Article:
Tuesday, February 12, 2008

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Culture War

by Akiva at Mystical Paths

Yitz, commenting on my Defending the Torah vs. Loving Your Fellow article wrote:

"While I can "hear" your point to a great extent, I think you kinda lost it in your last sentence, even tho it was in parenthesis:

(Of course, it is possible in Israel that some violently secular policeman did choose to cruise a religious neighborhood on Shabbos just to upset the residents. I prefer to look with a good eye, however.)

Where is your good eye toward the Chareidim? Do you really feel their pain? If it were Yassamnikim coming thru a Nitzan or other former Hitnatkut area & they booed him, how would you react? If Sharon got out of his coma & drove thru?

I realize that I'm probably in the minority, but I have to agree with most of what Ben-Yehuda wrote above. I also once heard from a Rav I highly respect, that the Chareidim shout "Shabbos" out of pain, their pain of seeing another Jew defiling the sanctity of the holy Day. In addition, they say it for themselves - as a kind of reminder, "Hey even if you saw a Jew driving, remember it's...SHABBOS!!!"


In an area for improvement, I find in Israel many people are so invested in their position that they rarely see the other with a good eye, or rather rarely see the other as a brother or even a person! As R. Nati's post of the past, interacting with a Yassamnik (who now shows up in his yeshiva), he never really considered charedim brothers or even people. This doesn't seem to matter whether it's a store clerk (the "small head", 'oh, it's a customer, do I truly have to be bothered'), bus driver, or government official.

I consider this an outgrowth of the socialist and communist background of the country, where people are divided and have to fight for their piece of the pie, and have to push down the other to get that piece (as opposed to trying to bake a bigger pie!)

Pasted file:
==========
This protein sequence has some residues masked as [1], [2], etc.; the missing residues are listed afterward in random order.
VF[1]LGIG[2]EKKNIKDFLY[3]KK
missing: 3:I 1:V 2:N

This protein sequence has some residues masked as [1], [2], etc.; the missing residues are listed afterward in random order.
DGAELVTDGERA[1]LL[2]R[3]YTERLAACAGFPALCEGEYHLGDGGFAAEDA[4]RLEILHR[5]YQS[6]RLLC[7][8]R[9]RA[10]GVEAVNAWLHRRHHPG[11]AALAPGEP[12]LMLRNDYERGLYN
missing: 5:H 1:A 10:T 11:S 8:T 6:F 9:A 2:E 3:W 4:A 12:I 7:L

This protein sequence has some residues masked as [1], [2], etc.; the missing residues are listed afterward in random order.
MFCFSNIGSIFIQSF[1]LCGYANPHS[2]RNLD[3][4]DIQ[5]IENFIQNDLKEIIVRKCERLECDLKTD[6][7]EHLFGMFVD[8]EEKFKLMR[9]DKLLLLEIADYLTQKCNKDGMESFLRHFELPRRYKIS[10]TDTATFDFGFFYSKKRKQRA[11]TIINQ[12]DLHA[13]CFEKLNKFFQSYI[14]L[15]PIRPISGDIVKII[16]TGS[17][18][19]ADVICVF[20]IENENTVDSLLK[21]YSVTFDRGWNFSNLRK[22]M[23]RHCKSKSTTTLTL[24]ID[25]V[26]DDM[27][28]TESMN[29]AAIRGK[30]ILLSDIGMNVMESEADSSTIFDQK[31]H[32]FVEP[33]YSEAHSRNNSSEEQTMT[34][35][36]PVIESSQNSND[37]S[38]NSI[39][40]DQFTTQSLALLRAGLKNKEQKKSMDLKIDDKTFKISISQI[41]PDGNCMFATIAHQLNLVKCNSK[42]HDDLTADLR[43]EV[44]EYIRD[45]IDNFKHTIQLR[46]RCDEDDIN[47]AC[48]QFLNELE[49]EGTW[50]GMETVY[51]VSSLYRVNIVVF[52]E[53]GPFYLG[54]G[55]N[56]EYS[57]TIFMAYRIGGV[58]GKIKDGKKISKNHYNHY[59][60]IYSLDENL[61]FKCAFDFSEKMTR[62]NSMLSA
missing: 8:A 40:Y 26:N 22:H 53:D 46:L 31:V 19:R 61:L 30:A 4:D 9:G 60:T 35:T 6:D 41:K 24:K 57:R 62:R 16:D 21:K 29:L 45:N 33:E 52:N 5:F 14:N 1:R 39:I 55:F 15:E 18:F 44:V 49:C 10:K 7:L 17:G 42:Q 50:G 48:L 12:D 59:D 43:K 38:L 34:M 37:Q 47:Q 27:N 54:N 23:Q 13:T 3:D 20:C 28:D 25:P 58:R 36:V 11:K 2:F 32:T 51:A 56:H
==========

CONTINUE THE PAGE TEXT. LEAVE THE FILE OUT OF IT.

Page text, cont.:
There's a famous story from the Chofetz Chaim. The yeshiva administration came to tell him that they caught one of the talmidim (students) being mechalel Shabbos (violating the Shabbos). They requested permission to expel the student. The Chofetz Chaim told them to send him the young man.

The story was told by Rabbi Shlomo Carlebach, zt"l, who told it in Miami and said, "we don't know what the Chofetz Chaim said, but we know it was only a few minutes, the young man left the Chofetz Chaim in tears, became Shomer Shabbos (returned to Shabbos observance) and stayed in the yeshiva." When Reb Shlomo told this story, he says in the back an old man got up, said HE was that student, and told him what the Choftez Chaim said...

He came to his office terrified. The Chofetz Chaim, already a very old man, slowly came over to him, took his hand, and _cried_ "Shabbos, Shabbos..." and his hot tears fell on the young man's hand.

If people are crying out from their hearts, Shabbos, Shabbos, then their actions are understandable, and a message from the heart will be heard by the heart. But, while it may have started like that in the past, in a crowd that's not how the young men are acting now.

If a rav was leading the kehillah to block a road, with tears in his eyes for Shabbos, I would join him.

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